Not that long ago it was nothing to see hundreds of tree swallows perched on the high line here at the farm. When you mowed hay, they and their first cousins — barn swallows — followed the chatter of the sickle bar to feast on leafhoppers and assorted insects rising from the swath.

This spring I again put out 10 nest boxes around the farm and on the neighbor’s. It’s a seasonal ritual of sorts, hope for the coming summer of birds and their comforting song language.

If not bluebirds in the wooden boxes then tree swallows, and if not them then perhaps a wren. 

Nothing. 

Not one box is occupied and it is the beginning of June.

You rationalize the vacancies. Perhaps the boxes didn’t go out soon enough to catch migrants heading north. Perhaps you’ll pick up late arrivals or pairs starting a second brood. When it sinks in there aren’t going to be any bluebirds or tree swallows it really seems like the world is a bubble off indeed.

Already under extreme pressure from loss or fragmentation of habitat, which now is increasingly scarce, western meadowlarks and bobolinks were among the first to cause alarm among Iowa ornithologists.

Even the state’s official bird, the American Goldfinch, is struggling as its numbers decline. It is notable when you actually see a red-headed woodpecker these days. They are simply disappearing.

Bird populations are plummeting due primarily to the massive conversion of longtime grassland environments to cultivated crop fields. Our bluegrass pasture here was converted in the 1980s to cropland with several new wildlife areas. As long as we pastured cattle there was nesting for grassland bird species.

As long as birds keep showing up in your backyard or at your bird feeder it may be hard to believe there’s a problem, let alone a worldwide decline in bird populations.

A bombshell and a call to action, a report in “Science” magazine in 2019, pegged the loss of birds in North America at 3 billion, that’s right, with a “b.” It is believed 80% of those species disappearing are migratory.

Here in Iowa the birds most threatened with decline include horned larks, western meadowlark, grasshopper sparrows, and bobwhite quail.

It isn’t like this is all of a sudden. The Iowa Department of Natural Resources, county conservation boards, the Iowa Audubon Society and university researchers and knowledgeable birdwatchers have sounded the alarm for a number of years.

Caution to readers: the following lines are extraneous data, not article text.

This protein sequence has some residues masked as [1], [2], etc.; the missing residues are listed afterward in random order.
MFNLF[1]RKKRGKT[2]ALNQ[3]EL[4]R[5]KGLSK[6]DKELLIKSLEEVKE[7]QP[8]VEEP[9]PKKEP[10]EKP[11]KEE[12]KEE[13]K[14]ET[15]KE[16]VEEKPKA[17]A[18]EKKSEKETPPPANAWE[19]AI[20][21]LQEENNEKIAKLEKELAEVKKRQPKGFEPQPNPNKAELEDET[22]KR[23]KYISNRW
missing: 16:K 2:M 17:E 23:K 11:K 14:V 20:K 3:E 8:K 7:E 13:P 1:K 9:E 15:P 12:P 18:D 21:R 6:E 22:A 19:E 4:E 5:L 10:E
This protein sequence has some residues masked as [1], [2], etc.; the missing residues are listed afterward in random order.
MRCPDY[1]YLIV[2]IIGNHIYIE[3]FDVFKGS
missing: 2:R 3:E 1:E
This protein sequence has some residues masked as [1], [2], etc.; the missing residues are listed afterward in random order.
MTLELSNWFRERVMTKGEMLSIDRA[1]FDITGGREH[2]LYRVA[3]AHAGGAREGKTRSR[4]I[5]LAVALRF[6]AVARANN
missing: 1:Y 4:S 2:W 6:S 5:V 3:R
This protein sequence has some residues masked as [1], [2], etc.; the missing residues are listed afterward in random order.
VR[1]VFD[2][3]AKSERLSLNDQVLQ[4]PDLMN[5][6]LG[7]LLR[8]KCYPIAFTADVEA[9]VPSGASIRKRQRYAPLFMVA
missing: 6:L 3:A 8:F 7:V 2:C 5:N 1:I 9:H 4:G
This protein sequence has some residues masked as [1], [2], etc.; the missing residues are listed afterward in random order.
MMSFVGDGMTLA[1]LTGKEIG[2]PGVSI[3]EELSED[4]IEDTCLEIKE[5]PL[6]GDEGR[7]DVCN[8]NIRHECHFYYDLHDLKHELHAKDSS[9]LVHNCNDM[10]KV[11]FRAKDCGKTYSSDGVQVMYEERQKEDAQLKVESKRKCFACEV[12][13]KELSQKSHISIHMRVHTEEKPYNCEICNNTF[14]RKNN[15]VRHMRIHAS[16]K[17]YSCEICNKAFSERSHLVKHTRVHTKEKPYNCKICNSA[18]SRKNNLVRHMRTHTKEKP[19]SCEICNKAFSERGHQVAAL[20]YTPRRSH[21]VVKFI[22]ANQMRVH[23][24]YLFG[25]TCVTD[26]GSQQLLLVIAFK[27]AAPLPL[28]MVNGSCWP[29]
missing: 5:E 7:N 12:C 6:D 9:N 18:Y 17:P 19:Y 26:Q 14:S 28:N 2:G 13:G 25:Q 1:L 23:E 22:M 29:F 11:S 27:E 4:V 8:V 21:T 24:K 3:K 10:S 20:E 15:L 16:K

Birds are being driven to the wall as we build out into wooded areas, destroying solid stands of timber needed by neo-tropical birds. Free-roaming cats take millions of birds each year while climate change and sea level advance disrupt coastal nesting. Some birds, adjusting to climate change, have even changed their seasonal migration patterns.

Birds have a special place in our natural world outdoors. They are the most accessible, the most diverse — ornithologists would say the most intriguing — animals. 

They accomplish feats of migration that are simply stunning in magnitude. 

The Arctic Tern, as an example, flies almost 56,000 miles round trip between Greenland and Antarctica to nest and winter. The increasingly uncommon Bobolink flies over the Gulf of Mexico nonstop on its way up from South America to find a nesting spot in diminishing pasture and hayfield settings here. If anything goes wrong over the vast expanse of ocean, such as a broken wing, they could drop to their potential death. And yet, they still make the dangerous journey. If a human capable of such a physical achievement existed, that person would be lionized forever.

Right now it is estimated that one out of eight of Iowa’s familiar birds will face extinction, gone forever if we continue at this rate.

Here is an idea. Instead of simply trying to point fingers, because the cause is so broad it will take a public at least aware there is a problem. Loss of habitat remains a crucial part of the problem, and solution. 

The Iowa Department of Natural Resources, birding organizations, and committed birders are developing a plan to stabilize bird species under extreme threat. It will take a united effort, though; private landowners, public land managers — they all have a role in preventing what is becoming a dire future for our songbirds.

You can learn more about this slow-motion disaster by going to these websites:

The above photos were provided courtest of Birds of Iowa, Audobon, and Iowa Department of Natural Resources.